British invasion of the harlequin ladybird threatens other species

The harlequin ladybird, officially known as Harmonia axyridis, was widely introduced across continental Europe as a way to limit the population of small sap-sucking insects called aphids.

While it was never intentionally introduced into Britain, H. axyridis was discovered there in 2003, and people across the region have been tracking its spread since 2005.

A new review in The Royal Entomological Society's journal Ecological Entomology notes that tens of thousands of people have provided records of H. axyridis and other species of ladybirds, creating an invaluable dataset for large-scale and long-term research.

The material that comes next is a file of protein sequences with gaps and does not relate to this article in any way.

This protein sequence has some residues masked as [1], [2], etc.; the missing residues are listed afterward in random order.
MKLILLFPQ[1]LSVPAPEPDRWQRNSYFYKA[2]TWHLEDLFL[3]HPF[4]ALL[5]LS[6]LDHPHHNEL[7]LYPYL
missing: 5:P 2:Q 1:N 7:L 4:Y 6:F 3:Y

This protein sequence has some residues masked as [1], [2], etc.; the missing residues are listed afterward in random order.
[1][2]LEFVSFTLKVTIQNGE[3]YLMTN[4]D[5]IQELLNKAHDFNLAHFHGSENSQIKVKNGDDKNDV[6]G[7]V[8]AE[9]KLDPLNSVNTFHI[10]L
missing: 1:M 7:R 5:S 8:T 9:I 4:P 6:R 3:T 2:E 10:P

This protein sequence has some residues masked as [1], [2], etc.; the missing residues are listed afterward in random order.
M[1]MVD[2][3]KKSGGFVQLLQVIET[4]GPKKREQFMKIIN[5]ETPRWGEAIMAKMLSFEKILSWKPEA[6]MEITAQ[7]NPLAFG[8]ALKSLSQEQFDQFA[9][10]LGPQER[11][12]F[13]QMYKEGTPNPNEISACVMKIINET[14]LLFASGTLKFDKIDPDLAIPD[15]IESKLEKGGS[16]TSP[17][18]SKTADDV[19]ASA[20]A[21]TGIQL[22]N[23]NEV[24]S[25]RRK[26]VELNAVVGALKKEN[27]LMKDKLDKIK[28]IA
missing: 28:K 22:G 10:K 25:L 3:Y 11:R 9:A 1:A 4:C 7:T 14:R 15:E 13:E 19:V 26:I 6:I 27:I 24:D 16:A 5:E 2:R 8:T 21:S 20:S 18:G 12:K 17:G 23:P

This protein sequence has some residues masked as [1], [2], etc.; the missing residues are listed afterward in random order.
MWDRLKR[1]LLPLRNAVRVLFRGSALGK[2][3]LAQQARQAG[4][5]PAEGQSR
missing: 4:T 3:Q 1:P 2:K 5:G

Declines in seven (of eight assessed) native species of ladybird have occurred and have correlated with the arrival of H. axyridis.

Research on this species has provided new insights on .


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Journal information: Ecological Entomology

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Citation: British invasion of the harlequin ladybird threatens other species (2015, May 20) retrieved 17 September 2019 from https://phys.org/news/2015-05-british-invasion-harlequin-ladybird-threatens.html
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